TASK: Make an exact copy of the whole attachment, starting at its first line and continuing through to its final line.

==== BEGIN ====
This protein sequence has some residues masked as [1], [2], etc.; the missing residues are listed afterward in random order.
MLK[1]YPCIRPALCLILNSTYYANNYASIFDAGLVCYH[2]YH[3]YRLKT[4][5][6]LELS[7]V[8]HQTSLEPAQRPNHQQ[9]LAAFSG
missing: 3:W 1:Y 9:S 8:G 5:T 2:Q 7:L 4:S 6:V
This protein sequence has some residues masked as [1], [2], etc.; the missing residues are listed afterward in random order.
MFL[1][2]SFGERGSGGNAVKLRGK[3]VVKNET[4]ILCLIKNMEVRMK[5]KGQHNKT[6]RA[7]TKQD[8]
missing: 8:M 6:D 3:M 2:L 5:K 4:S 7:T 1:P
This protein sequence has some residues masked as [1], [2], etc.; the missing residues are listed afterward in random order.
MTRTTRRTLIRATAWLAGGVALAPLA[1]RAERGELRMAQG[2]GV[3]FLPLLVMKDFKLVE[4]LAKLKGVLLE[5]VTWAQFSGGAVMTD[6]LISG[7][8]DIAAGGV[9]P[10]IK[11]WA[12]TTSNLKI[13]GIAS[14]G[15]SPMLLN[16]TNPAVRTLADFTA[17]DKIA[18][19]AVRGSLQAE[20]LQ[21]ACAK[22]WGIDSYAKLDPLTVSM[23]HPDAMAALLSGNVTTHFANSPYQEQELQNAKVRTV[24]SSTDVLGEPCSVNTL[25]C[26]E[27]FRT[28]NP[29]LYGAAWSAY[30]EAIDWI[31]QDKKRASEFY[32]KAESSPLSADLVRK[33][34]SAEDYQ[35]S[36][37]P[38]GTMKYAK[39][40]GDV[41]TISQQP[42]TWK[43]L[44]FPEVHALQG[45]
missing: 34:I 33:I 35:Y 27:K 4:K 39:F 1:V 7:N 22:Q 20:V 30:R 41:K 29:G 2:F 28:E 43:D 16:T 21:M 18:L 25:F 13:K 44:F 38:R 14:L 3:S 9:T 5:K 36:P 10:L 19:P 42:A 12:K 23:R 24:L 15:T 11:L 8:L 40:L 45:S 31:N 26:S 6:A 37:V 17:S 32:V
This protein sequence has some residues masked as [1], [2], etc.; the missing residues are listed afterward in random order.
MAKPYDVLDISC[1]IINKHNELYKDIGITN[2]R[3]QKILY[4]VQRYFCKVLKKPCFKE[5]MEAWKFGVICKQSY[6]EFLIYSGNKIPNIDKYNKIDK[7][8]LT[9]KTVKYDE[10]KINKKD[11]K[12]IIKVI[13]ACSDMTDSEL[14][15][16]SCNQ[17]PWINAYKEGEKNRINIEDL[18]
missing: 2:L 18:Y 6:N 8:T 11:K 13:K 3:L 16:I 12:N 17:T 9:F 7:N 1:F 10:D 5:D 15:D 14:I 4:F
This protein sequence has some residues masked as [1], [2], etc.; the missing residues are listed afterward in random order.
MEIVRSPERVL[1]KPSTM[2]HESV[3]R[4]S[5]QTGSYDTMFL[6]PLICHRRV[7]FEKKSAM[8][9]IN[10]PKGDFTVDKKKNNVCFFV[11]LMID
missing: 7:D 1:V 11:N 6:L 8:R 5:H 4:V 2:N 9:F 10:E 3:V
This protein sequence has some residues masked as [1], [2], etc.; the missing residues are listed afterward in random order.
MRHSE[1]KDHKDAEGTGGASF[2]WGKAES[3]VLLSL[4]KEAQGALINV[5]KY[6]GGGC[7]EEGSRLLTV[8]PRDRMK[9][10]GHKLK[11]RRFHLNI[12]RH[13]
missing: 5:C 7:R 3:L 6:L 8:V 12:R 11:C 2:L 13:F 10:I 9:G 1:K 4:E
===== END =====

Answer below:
This protein sequence has some residues masked as [1], [2], etc.; the missing residues are listed afterward in random order.
MLK[1]YPCIRPALCLILNSTYYANNYASIFDAGLVCYH[2]YH[3]YRLKT[4][5][6]LELS[7]V[8]HQTSLEPAQRPNHQQ[9]LAAFSG
missing: 3:W 1:Y 9:S 8:G 5:T 2:Q 7:L 4:S 6:V
This protein sequence has some residues masked as [1], [2], etc.; the missing residues are listed afterward in random order.
MFL[1][2]SFGERGSGGNAVKLRGK[3]VVKNET[4]ILCLIKNMEVRMK[5]KGQHNKT[6]RA[7]TKQD[8]
missing: 8:M 6:D 3:M 2:L 5:K 4:S 7:T 1:P
This protein sequence has some residues masked as [1], [2], etc.; the missing residues are listed afterward in random order.
MTRTTRRTLIRATAWLAGGVALAPLA[1]RAERGELRMAQG[2]GV[3]FLPLLVMKDFKLVE[4]LAKLKGVLLE[5]VTWAQFSGGAVMTD[6]LISG[7][8]DIAAGGV[9]P[10]IK[11]WA[12]TTSNLKI[13]GIAS[14]G[15]SPMLLN[16]TNPAVRTLADFTA[17]DKIA[18][19]AVRGSLQAE[20]LQ[21]ACAK[22]WGIDSYAKLDPLTVSM[23]HPDAMAALLSGNVTTHFANSPYQEQELQNAKVRTV[24]SSTDVLGEPCSVNTL[25]C[26]E[27]FRT[28]NP[29]LYGAAWSAY[30]EAIDWI[31]QDKKRASEFY[32]KAESSPLSADLVRK[33][34]SAEDYQ[35]S[36][37]P[38]GTMKYAK[39][40]GDV[41]TISQQP[42]TWK[43]L[44]FPEVHALQG[45]
missing: 34:I 33:I 35:Y 27:K 4:K 39:F 1:V 7:N 22:Q 20:V 30:R 41:K 29:G 2:F 28:E 43:D 16:T 21:M 18:L 25:F 13:K 44:F 38:R 14:L 3:S 9:T 5:K 36:P 10:L 19:P 42:A 12:K 23:R 24:L 15:T 11:L 8:L 40:L 45:S 31:N 26:S 6:A 37:V 17:S 32:V
This protein sequence has some residues masked as [1], [2], etc.; the missing residues are listed afterward in random order.
MAKPYDVLDISC[1]IINKHNELYKDIGITN[2]R[3]QKILY[4]VQRYFCKVLKKPCFKE[5]MEAWKFGVICKQSY[6]EFLIYSGNKIPNIDKYNKIDK[7][8]LT[9]KTVKYDE[10]KINKKD[11]K[12]IIKVI[13]ACSDMTDSEL[14][15][16]SCNQ[17]PWINAYKEGEKNRINIEDL[18]
missing: 2:L 18:Y 6:N 8:T 11:K 13:K 3:L 16:I 12:N 17:T 9:F 7:N 1:F 10:D 5:D 15:D 14:I 4:F
This protein sequence has some residues masked as [1], [2], etc.; the missing residues are listed afterward in random order.
MEIVRSPERVL[1]KPSTM[2]HESV[3]R[4]S[5]QTGSYDTMFL[6]PLICHRRV[7]FEKKSAM[8][9]IN[10]PKGDFTVDKKKNNVCFFV[11]LMID
missing: 7:D 1:V 11:N 6:L 8:R 5:H 4:V 2:N 9:F 10:E 3:V
This protein sequence has some residues masked as [1], [2], etc.; the missing residues are listed afterward in random order.
MRHSE[1]KDHKDAEGTGGASF[2]WGKAES[3]VLLSL[4]KEAQGALINV[5]KY[6]GGGC[7]EEGSRLLTV[8]PRDRMK[9][10]GHKLK[11]RRFHLNI[12]RH[13]
missing: 5:C 7:R 3:L 6:L 8:V 12:R 11:C 2:L 13:F 10:I 9:G 1:K 4:E